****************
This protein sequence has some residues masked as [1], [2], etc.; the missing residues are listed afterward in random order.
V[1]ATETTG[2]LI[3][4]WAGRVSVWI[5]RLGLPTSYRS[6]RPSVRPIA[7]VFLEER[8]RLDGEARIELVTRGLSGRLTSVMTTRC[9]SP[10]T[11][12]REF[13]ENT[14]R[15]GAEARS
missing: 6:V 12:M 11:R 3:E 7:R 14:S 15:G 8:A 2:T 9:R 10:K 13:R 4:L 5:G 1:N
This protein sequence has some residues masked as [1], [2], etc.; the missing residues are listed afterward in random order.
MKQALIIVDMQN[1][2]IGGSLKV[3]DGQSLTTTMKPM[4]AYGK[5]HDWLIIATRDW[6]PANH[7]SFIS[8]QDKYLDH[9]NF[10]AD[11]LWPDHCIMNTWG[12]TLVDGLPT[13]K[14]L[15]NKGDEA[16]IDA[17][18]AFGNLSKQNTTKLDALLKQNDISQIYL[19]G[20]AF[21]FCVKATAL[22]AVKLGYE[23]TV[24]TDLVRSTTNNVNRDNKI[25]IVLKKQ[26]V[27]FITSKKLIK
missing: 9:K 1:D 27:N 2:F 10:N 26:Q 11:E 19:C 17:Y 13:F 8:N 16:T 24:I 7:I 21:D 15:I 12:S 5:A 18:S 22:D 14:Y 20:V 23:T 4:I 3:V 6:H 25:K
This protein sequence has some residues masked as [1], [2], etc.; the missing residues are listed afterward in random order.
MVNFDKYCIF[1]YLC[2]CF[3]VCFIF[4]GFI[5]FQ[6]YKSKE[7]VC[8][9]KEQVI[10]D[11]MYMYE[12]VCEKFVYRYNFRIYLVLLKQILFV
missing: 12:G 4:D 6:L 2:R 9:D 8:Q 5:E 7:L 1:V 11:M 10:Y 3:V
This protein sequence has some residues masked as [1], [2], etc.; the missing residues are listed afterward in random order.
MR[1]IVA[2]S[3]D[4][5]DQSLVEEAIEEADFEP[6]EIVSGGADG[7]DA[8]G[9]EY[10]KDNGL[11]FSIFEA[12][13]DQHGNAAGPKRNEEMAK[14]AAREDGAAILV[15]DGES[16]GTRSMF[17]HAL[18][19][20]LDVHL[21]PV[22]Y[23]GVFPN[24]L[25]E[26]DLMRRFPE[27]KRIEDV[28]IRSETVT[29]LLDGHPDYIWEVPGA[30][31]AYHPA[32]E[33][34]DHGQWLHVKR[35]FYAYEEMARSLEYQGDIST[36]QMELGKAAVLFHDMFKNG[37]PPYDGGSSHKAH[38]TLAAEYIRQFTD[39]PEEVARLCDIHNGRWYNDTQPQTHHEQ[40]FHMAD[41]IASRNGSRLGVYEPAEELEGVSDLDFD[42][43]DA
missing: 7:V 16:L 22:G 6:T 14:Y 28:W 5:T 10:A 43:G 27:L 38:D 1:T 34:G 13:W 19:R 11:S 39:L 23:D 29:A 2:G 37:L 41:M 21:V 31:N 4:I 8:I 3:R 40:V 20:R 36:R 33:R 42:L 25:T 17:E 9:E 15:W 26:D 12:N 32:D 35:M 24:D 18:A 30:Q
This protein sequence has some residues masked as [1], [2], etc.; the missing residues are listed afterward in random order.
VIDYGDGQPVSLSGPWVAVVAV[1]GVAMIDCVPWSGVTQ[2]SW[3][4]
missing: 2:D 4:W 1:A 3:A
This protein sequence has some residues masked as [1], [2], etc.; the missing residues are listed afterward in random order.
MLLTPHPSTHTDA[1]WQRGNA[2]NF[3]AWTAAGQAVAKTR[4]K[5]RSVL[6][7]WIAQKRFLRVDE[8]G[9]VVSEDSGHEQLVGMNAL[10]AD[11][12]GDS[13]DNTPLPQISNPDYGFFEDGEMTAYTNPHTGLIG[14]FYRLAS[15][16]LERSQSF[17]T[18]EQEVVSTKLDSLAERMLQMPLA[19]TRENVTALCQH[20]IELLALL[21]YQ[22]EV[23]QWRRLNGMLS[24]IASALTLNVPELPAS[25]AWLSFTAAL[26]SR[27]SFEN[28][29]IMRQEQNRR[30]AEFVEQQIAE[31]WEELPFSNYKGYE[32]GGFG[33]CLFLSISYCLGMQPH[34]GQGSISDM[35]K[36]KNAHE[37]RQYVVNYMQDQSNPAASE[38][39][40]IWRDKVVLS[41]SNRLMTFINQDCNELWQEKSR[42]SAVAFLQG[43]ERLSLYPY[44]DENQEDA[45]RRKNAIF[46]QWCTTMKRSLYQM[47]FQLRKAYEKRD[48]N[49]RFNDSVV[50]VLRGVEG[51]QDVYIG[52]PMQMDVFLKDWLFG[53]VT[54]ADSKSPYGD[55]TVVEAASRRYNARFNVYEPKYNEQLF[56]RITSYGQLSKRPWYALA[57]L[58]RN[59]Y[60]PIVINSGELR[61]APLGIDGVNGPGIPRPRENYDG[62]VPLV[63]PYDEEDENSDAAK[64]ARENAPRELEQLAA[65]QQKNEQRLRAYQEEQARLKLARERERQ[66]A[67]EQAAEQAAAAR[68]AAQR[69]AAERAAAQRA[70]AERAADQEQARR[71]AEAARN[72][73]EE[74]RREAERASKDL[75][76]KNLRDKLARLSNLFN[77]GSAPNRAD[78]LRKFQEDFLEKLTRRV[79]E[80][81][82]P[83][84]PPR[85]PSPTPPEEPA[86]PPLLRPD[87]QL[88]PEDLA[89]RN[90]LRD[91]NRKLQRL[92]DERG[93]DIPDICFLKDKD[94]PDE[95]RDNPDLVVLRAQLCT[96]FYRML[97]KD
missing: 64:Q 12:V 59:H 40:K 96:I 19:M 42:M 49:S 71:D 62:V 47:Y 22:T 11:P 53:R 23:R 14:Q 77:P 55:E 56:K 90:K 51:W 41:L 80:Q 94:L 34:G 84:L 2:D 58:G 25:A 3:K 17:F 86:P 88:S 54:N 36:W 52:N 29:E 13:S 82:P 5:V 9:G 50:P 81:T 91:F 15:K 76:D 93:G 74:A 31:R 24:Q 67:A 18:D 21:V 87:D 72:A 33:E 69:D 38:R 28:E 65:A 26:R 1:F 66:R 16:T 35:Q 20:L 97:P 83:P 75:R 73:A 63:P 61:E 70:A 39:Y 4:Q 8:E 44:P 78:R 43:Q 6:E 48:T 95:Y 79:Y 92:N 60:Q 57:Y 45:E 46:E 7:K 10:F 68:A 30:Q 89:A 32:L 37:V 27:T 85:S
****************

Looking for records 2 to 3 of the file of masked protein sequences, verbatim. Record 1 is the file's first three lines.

This protein sequence has some residues masked as [1], [2], etc.; the missing residues are listed afterward in random order.
MKQALIIVDMQN[1][2]IGGSLKV[3]DGQSLTTTMKPM[4]AYGK[5]HDWLIIATRDW[6]PANH[7]SFIS[8]QDKYLDH[9]NF[10]AD[11]LWPDHCIMNTWG[12]TLVDGLPT[13]K[14]L[15]NKGDEA[16]IDA[17][18]AFGNLSKQNTTKLDALLKQNDISQIYL[19]G[20]AF[21]FCVKATAL[22]AVKLGYE[23]TV[24]TDLVRSTTNNVNRDNKI[25]IVLKKQ[26]V[27]FITSKKLIK
missing: 9:K 1:D 27:N 2:F 10:N 26:Q 11:E 19:C 17:Y 13:F 8:N 16:T 24:I 7:I 21:D 15:I 12:S 5:A 18:S 22:D 14:Y 20:V 23:T 4:I 3:V 6:H 25:K
This protein sequence has some residues masked as [1], [2], etc.; the missing residues are listed afterward in random order.
MVNFDKYCIF[1]YLC[2]CF[3]VCFIF[4]GFI[5]FQ[6]YKSKE[7]VC[8][9]KEQVI[10]D[11]MYMYE[12]VCEKFVYRYNFRIYLVLLKQILFV
missing: 12:G 4:D 6:L 2:R 9:D 8:Q 5:E 7:L 1:V 11:M 10:Y 3:V